"Four O'Clock and Hysteria" (SPV / Inside Out; 2007)

Reviewed by Christopher J. Kelter

Spock’s Beard was one of the first progressive rock bands I was introduced to during my early days writing for Rough Edge. While I was always impressed by Spock’s Beard it was sometimes difficult to reconcile the band’s inclusion to the Rough Edge pages given the fact that the site typically caters to a heavier slant.

Anyway, one of the interesting facets of Spock’s Beard was the brother tandem of Neal and Alan Morse. It always struck me that Alan Morse was playing in the broad shadow of his brother Neal as Neal always got the lion’s share of attention during his time in the band. However, once Neal Morse left Spock’s Beard I figured Alan would get his time in the spotlight. While Spock’s Beard continued in the same grand progressive rock tradition as it always had, Alan never really seemed to grab any more attention. But maybe that’s what he wanted – or at least it was the best approach for Spock’s Beard the band rather than Alan Morse the musician.

While I'm certain Spock’s Beard will continue, it’s nice to see how another member of the band releases a solo project. This is great if only for the reason that music fans get to see more of the personality that comprises a great band. Alan Morse’s solo project is titled “Four O’Clock and Hysteria.” The album is an all-instrumental affair that presents a solid mix of predominantly fusion-y jazz-rock. The album sports mature and confident songs; the well-thought out compositions are daring without being too wild. The performances are heightened by the inclusion of styles ranging from rock to pop to jazz to funk and a little bit of everything in-between.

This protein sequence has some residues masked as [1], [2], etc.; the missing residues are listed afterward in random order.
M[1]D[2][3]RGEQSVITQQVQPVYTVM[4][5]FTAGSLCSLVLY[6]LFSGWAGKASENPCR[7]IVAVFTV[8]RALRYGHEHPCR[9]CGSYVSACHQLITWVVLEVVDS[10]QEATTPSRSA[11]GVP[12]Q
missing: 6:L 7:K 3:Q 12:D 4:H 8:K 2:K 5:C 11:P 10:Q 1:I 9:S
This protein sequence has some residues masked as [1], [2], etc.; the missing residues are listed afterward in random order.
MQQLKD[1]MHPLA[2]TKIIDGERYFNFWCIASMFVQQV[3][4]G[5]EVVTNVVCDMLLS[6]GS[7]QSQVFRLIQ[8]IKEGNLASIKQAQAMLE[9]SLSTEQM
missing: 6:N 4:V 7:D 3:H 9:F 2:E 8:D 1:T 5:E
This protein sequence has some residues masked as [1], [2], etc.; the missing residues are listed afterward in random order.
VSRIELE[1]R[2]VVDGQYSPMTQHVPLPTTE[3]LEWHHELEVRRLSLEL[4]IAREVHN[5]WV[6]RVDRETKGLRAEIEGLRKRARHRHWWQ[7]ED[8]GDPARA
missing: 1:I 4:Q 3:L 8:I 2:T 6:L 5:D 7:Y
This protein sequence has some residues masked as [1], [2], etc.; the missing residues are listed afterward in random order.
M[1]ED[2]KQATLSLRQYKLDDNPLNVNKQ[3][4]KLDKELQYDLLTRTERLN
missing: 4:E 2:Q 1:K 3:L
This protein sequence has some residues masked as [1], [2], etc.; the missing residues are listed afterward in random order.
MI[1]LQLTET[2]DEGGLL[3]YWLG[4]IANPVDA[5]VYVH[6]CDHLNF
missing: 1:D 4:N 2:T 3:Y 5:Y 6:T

“Four O’Clock and Hysteria” is definitely more rockin’ than most of the material that made up Spock’s Beard. The majority of the tracks are up-tempo rockers with “The Rite of Left” being a particular highlight for its heavy approach and symphonic solo. The slower tracks feature soaring melodies with “Drive-In Shuffle” being a good example. The bottom line is that the album balances sounds heard in the fusion era (i.e. the late ‘70s) with the sounds heard during the guitar shred era (the mid-’80s).

“Four O’Clock and Hysteria” isn’t very metal, but it is very pleasing and satisfying. In fact, I’d go so far as to say that I enjoy Alan Morse’s solo disc a bit more than Neal’s solo material.

“Four O’clock and Hysteria” was co-produced by Alan Morse and Neal Morse.

Alan Morse is joined by Neal Morse on keyboards, Gary Lunn on bass, and Scott Williamson on drums. Also contributing are Jerry Goodman on electric violin, Eric Darken on percussion, Dave Meros on drums, Nick D’Virgilio on drums, and Ryo Okumoto on keyboards. 

For more information visit 

Rating Guide:

A classic. This record will kick your ass.

Killer. Not a classic but it will rock your world.

So-so. You've heard better.

Pretty bad. Might make a nice coaster.

Self explanatory. Just the sight of the cover makes you wanna hurl.

Back to CD Reviews Home

Back to Home

Copyright © 2007 by R. Scott Bolton. All rights reserved.
Revised: 11 Sep 2022 13:59:47 -0400.